OVERNIGHT HEALTH: Scrambling for 'doc fix'

As the debate over the fiscal cliff goes down to the wire, so does the debate over the next "doc fix" — a temporary patch to delay a 27 percent cut in doctors' Medicare payments. The cut is scheduled to take effect at the end of the year if Congress doesn't act, and the Medicare agency began the formal steps Wednesday of putting that cut into place.

The Centers for Medicare and Medicaid Services (CMS), per its usual processes, sent doctors a note saying it had to begin planning for the 27 percent cut.

"The administration is disappointed that Congress has failed to pass a solution to eliminate the sustainable growth rate (SGR) formula-driven cuts, and has put payments for healthcare for Medicare beneficiaries at risk," CMS said. "We continue to urge Congress to take action to ensure these cuts do not take effect. Given the current progress with the legislation, CMS must take steps to implement the negative update."

The American Medical Association, meanwhile, called the stalemate "inexcusable" and implored Congress to avert the "crippling" cut to doctors' payments.

“Only 12 days before their Jan. 1 deadline, Congress continues to play a game of ‘political chicken’ with Medicare payments. Congress’s inaction will lead to a massive 26.5 percent cut for physicians, in communities across the nation, who care for more than 47 million Medicare patients," AMA President Jeremy Lazarus said in a statement.

The AMA's letter to lawmakers is here.

Economic impact: U.S. medical schools and teaching hospitals had a combined economic impact of more than half a trillion dollars and supported nearly 3.5 million jobs directly or indirectly in 2011, according to a new analysis. The consulting firm Tripp Umbach studied the issue for the Association of American Medical Colleges (AAMC) and found that the employment impact of its members has increased by 4 percent since 2008. The study also found that medical schools generated more than $34 billion in government revenues for states in 2011. AAMC usually weighs in on the looming doctor shortage, estimating that the United States will need more than 91,000 more primary and specialty physicians as Americans age. Read its economic impact report here

AAP backs gun control: The American Academy of Pediatrics wrote to President Obama and members of Congress on Wednesday urging further gun-control measures and bills to improve access to mental-health services. The group also called for a "national dialogue designed to reduce children's detrimental exposure to violence" in entertainment. The letter adds to the growing chorus of advocates urging leaders to take action in light of last Friday's massacre at Sandy Hook Elementary in Newtown, Conn. Obama is throwing his weight behind gun control with a new working group to be led by Vice President Biden. AAP called a bill that bans assault weapons and the sale of high-capacity magazines and strengthens waiting-period and background-check requirements a "necessary first step." Read the letter here.

In the cloud: A patient privacy group is urging the Department of Health and Human Services (HHS) to release more guidance for the healthcare industry as it moves its data to the cloud. Patient Privacy Rights wrote to HHS on Wednesday warning that the transition poses challenges for compliance with existing healthcare privacy laws and for consumers as they grapple with the possibility of security breaches. "Health providers will benefit from such guidance as they consider moving to cloud services and patients will benefit by knowing which data privacy and security protections should be in place — both will undoubtedly help increase trust and drive adoption," wrote Dr. Deborah Peel, founder and chairwoman of Patient Privacy Rights. Read her letter here.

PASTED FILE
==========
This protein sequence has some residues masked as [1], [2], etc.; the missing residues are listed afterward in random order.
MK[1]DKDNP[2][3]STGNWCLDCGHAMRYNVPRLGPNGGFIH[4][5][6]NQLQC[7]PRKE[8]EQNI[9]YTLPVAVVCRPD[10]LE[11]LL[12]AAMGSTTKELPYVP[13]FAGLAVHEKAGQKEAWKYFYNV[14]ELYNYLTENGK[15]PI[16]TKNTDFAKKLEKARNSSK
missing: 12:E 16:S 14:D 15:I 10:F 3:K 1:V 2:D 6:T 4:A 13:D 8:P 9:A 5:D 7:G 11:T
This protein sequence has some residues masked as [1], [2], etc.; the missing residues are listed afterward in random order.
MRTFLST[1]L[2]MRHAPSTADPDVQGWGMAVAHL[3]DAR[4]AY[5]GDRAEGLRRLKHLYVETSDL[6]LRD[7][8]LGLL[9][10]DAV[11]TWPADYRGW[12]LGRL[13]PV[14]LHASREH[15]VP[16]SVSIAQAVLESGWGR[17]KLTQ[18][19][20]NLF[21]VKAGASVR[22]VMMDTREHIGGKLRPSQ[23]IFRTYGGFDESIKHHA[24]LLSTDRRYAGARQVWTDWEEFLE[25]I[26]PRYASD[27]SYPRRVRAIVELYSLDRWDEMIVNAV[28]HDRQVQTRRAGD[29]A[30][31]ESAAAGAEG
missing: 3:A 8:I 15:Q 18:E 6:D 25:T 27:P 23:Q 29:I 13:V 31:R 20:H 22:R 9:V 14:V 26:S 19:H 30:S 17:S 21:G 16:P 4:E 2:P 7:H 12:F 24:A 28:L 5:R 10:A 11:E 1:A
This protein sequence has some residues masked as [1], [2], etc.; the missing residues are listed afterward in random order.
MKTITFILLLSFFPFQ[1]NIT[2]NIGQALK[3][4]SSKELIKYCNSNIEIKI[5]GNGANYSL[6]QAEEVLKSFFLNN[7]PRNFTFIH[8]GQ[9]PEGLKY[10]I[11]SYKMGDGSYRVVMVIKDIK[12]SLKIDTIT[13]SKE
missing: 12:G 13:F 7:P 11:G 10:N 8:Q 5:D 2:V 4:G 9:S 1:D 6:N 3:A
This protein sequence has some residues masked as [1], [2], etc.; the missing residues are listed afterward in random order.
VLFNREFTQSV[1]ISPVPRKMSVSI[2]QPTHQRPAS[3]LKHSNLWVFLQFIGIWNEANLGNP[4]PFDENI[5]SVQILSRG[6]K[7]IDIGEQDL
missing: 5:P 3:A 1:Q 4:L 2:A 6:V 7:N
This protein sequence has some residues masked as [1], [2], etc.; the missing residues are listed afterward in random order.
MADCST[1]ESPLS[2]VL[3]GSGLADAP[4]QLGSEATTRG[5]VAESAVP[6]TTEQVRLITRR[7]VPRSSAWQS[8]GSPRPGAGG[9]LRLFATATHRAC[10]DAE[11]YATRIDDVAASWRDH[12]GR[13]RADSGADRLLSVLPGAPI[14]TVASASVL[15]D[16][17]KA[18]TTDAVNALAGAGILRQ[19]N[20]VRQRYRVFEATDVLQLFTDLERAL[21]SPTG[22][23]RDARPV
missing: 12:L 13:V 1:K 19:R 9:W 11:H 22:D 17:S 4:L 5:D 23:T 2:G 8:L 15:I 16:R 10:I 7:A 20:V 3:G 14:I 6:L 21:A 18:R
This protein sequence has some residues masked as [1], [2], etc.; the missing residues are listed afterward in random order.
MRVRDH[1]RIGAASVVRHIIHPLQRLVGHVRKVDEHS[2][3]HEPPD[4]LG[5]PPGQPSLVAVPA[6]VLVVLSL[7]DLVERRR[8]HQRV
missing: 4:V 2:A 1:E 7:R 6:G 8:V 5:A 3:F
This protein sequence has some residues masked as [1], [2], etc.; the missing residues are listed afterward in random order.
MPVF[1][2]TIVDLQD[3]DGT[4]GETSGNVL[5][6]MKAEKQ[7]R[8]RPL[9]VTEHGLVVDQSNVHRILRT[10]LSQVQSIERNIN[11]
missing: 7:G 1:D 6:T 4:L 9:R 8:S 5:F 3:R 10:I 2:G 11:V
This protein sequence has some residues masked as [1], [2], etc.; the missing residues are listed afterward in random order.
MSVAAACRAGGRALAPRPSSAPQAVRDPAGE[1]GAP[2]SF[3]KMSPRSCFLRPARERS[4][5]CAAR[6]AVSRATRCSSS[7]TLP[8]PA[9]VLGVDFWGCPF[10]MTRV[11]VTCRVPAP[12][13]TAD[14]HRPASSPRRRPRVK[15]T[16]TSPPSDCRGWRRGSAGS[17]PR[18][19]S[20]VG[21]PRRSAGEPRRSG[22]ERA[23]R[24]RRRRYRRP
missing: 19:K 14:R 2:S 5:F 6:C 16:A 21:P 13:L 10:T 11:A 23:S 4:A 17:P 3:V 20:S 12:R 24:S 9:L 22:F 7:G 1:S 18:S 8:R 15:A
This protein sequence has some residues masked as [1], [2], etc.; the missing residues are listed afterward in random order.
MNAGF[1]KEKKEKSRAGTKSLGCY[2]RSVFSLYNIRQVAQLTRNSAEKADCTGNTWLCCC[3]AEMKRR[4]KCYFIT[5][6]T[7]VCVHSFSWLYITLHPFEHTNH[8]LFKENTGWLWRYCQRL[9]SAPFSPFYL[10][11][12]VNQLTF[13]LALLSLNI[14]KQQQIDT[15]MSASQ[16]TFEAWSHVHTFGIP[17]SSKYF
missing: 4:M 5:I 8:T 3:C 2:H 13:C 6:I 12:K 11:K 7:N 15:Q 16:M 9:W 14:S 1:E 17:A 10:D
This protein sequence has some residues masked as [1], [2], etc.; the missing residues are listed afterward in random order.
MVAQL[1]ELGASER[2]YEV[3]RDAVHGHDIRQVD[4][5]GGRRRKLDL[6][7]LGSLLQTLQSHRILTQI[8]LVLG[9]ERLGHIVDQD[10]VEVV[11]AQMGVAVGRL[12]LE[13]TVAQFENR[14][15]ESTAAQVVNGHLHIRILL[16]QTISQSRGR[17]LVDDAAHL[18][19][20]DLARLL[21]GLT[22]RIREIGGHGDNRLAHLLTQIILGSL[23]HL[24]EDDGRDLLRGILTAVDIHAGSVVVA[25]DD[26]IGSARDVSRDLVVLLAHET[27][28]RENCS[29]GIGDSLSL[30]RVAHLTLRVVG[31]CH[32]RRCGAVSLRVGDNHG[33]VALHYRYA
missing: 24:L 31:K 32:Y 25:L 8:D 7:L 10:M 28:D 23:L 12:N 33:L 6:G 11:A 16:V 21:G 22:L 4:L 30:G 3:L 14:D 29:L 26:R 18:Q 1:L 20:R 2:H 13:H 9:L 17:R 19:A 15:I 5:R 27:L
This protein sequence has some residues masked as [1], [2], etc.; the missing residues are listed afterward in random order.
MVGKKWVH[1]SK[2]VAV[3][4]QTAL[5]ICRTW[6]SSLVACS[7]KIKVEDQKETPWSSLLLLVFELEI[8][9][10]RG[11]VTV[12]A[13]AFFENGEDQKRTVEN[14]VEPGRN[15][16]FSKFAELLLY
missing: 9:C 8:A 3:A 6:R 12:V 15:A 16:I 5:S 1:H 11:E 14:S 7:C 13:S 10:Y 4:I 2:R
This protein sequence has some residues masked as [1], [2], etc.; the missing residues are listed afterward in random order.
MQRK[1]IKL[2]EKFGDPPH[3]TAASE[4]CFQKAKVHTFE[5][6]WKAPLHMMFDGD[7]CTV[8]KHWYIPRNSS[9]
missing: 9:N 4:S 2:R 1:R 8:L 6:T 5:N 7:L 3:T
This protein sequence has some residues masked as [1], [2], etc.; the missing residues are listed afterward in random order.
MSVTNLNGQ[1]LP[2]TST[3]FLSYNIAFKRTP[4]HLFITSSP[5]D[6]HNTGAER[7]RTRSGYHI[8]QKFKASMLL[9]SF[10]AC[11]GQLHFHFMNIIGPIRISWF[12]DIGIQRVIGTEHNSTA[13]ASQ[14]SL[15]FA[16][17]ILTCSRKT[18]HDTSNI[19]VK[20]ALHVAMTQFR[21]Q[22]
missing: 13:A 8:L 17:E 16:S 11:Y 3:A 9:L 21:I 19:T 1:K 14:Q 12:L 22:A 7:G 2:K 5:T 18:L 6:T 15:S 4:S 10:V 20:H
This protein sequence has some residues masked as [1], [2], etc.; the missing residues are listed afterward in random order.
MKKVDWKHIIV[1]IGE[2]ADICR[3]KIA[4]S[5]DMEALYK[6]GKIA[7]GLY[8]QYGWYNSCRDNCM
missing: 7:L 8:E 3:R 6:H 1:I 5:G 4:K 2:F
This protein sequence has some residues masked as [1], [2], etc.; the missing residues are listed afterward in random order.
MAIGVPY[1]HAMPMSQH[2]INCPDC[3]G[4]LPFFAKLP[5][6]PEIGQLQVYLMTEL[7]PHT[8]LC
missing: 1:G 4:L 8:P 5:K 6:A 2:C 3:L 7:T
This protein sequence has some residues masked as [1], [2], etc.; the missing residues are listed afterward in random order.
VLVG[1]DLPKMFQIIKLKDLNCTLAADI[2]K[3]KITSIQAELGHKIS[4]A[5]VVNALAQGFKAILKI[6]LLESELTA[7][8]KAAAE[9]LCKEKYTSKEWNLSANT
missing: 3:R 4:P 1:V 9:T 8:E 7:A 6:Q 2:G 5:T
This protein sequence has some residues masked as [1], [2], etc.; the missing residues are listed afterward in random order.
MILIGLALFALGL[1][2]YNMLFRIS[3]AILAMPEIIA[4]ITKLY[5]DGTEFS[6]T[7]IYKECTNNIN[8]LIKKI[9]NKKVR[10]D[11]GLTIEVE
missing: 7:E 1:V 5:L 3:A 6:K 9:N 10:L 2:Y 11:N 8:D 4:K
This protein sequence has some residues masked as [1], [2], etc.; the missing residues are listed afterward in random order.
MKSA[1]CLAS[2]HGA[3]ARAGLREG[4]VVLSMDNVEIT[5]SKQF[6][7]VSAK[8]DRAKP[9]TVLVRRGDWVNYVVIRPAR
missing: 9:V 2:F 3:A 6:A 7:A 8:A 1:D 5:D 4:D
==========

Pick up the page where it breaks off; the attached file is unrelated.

Step by step: A bill from Rep. Anna Eshoo (D-Calif.) and Sen. Sheldon WhitehouseSheldon WhitehouseOvernight Tech: Uber exec says 'no justification' for covering up hack | Apple considers battery rebates | Regulators talk bitcoin | SpaceX launches world's most powerful rocket Overnight Cybersecurity: Tillerson proposes new cyber bureau at State | Senate bill would clarify cross-border data rules | Uber exec says 'no justification' for covering up breach Hatch introduces bipartisan bill to clarify cross-border data policies MORE (D-R.I.) ordering research frameworks for recalcitrant cancers is one step closer to becoming law. The measure was included in the final conference report on the defense authorization bill, which is expected to pass both chambers by the end of the week. The Recalcitrant Cancer Research Act mandates that federal health officials create scientific frameworks for addressing pancreatic and lung cancer, which have five-year survival rates of less than 50 percent. Read The Hill's coverage of the bill and its nearly six-year back-story here.

Thursday's agenda
The Senate Finance Committee will hold a hearing to consider the nomination of William Schultz for general counsel of the Department of Health and Human Services.

State by state
FDA and states discuss regulation of drug compounders

Tobacco companies, 17 states settle over payments

Alabama cut mental health budget by one-third since 2009

West Virginia lawmakers to look at mental health, school safety

Reading list
Three ObamaCare tax changes start in 12 days

After Newtown: What mental health system?

Opinion: To prevent massacres like Newtown's, expand Medicaid

Controversial bird flu work to resume soon

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Poll: Americans see police, mental health care more effective than assault weapons ban

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Sam Baker: sbaker@thehill.com / 202-628-8351

Elise Viebeck: eviebeck@thehill.com / 202-628-8523

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